As my mother has exemplified, it is our responsibility as parents to guide our kids in the direction that will lead them to live healthier and longer lives.  Although it is a lot simpler to take the easier route and ride on the fast food lane, but for the long run this smooth road will get bumpier and our journey to good health will go downhill.  It is imperative that we, as parents allot time each day to prepare and enjoy home cooked meals with our family.  Unlike dinning out, when we prepare the food ourselves we can control the quantity, quality and the type of ingredients we put in them.  While home cooked family meals might not be the solution to the obesity problem, but I trust if more and more families can take part in reviving the lost art of home cooking and cultivate healthy eating habits at the beginning stages of our kids’ lives, the obesity rate shall be reduced and people in America and around the globe will live healthier - physically, emotionally and psychologically.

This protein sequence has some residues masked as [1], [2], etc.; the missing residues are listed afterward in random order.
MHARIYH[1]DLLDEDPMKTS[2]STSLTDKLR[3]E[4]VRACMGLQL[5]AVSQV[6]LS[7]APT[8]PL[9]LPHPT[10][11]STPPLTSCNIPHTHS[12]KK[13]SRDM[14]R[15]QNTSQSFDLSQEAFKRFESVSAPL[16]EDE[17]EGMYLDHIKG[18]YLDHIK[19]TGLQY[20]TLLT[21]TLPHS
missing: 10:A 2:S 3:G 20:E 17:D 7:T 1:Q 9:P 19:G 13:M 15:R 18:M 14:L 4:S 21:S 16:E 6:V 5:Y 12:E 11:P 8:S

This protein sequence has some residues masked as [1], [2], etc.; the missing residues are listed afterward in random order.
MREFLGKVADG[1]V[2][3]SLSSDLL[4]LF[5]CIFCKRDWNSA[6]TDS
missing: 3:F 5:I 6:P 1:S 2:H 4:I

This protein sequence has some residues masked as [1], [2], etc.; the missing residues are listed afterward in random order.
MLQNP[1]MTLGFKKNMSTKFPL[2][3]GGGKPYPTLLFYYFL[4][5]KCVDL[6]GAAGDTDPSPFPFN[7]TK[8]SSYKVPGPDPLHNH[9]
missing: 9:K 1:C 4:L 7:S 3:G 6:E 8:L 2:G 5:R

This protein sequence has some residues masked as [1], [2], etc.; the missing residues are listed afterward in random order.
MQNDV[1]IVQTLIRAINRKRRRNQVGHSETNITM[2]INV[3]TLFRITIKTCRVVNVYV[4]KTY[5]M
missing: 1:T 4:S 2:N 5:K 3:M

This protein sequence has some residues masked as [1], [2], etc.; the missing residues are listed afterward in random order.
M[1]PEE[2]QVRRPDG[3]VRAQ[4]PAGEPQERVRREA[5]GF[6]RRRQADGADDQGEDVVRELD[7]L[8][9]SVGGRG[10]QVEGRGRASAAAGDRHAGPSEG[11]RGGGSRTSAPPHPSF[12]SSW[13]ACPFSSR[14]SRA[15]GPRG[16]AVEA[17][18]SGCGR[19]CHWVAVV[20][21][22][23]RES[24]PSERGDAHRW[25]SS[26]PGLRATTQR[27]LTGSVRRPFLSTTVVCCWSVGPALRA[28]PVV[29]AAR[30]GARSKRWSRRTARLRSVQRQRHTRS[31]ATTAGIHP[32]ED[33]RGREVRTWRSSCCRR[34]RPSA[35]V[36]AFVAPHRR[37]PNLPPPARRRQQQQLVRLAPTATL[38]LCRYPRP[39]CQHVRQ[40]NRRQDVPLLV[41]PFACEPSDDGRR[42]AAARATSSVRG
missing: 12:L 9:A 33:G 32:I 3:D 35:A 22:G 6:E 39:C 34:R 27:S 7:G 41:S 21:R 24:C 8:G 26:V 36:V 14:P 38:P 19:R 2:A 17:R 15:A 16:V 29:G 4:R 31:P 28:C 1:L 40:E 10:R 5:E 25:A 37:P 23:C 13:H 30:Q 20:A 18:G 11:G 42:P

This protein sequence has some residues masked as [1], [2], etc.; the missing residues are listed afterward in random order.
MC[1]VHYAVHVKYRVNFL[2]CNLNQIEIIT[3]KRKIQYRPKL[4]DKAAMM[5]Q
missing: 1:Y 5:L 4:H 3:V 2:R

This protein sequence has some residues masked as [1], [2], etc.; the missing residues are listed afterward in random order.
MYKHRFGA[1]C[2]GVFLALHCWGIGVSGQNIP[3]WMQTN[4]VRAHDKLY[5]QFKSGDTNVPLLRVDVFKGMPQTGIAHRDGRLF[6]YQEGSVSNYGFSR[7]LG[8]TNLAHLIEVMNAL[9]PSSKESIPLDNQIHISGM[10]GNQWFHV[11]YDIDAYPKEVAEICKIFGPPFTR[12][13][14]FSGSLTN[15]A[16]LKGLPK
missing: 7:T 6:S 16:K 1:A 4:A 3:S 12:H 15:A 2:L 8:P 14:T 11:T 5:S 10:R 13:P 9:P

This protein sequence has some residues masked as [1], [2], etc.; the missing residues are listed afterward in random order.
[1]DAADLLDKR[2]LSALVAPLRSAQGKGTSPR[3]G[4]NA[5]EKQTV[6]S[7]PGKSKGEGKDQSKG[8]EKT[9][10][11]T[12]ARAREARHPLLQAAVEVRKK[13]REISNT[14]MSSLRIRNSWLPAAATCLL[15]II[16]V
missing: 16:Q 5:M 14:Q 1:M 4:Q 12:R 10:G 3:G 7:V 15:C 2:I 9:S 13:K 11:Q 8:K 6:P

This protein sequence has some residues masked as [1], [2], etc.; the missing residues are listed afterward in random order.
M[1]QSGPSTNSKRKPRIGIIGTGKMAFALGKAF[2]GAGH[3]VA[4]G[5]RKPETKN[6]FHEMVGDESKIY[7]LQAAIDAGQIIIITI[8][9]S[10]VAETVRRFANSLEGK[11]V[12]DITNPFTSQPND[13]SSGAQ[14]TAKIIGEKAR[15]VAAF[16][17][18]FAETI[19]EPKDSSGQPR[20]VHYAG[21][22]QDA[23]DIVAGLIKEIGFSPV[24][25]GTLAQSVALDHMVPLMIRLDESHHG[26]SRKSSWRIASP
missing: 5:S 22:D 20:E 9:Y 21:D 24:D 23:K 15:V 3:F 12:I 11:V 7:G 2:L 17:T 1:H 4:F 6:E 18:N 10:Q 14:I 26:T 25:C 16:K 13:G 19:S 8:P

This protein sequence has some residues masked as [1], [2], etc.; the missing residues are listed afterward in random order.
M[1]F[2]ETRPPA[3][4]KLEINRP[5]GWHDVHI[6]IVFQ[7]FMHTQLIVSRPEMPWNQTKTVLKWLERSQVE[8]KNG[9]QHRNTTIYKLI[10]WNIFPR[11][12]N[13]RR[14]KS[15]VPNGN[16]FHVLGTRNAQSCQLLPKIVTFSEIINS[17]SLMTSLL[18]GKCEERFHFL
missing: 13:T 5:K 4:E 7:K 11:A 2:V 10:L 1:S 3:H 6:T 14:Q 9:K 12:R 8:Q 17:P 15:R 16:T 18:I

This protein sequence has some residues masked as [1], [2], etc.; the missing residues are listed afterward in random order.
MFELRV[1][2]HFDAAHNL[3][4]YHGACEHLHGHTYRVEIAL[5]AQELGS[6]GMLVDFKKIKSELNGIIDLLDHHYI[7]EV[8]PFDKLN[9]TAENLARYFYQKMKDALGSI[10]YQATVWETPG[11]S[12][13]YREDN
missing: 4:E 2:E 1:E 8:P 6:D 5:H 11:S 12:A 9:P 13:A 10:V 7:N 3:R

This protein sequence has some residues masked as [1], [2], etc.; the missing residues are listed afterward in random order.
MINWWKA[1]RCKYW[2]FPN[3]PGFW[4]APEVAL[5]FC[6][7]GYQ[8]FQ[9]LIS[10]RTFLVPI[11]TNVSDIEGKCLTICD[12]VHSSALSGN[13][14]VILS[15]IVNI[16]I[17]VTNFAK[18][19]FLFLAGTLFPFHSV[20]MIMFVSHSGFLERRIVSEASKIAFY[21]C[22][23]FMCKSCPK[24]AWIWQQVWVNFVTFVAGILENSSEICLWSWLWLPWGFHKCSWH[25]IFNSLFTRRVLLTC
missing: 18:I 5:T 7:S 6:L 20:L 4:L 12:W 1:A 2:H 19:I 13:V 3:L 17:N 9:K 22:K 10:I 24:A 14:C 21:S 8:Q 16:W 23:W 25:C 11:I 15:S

References
World Health Organization:
United States Department of Agriculture Economic Research Service: 
Center for Disease Control and Prevention:
Clinton Foundation:
http://www.clintonfoundation.org/what-we-do/alliance-for-a-healthier-generation/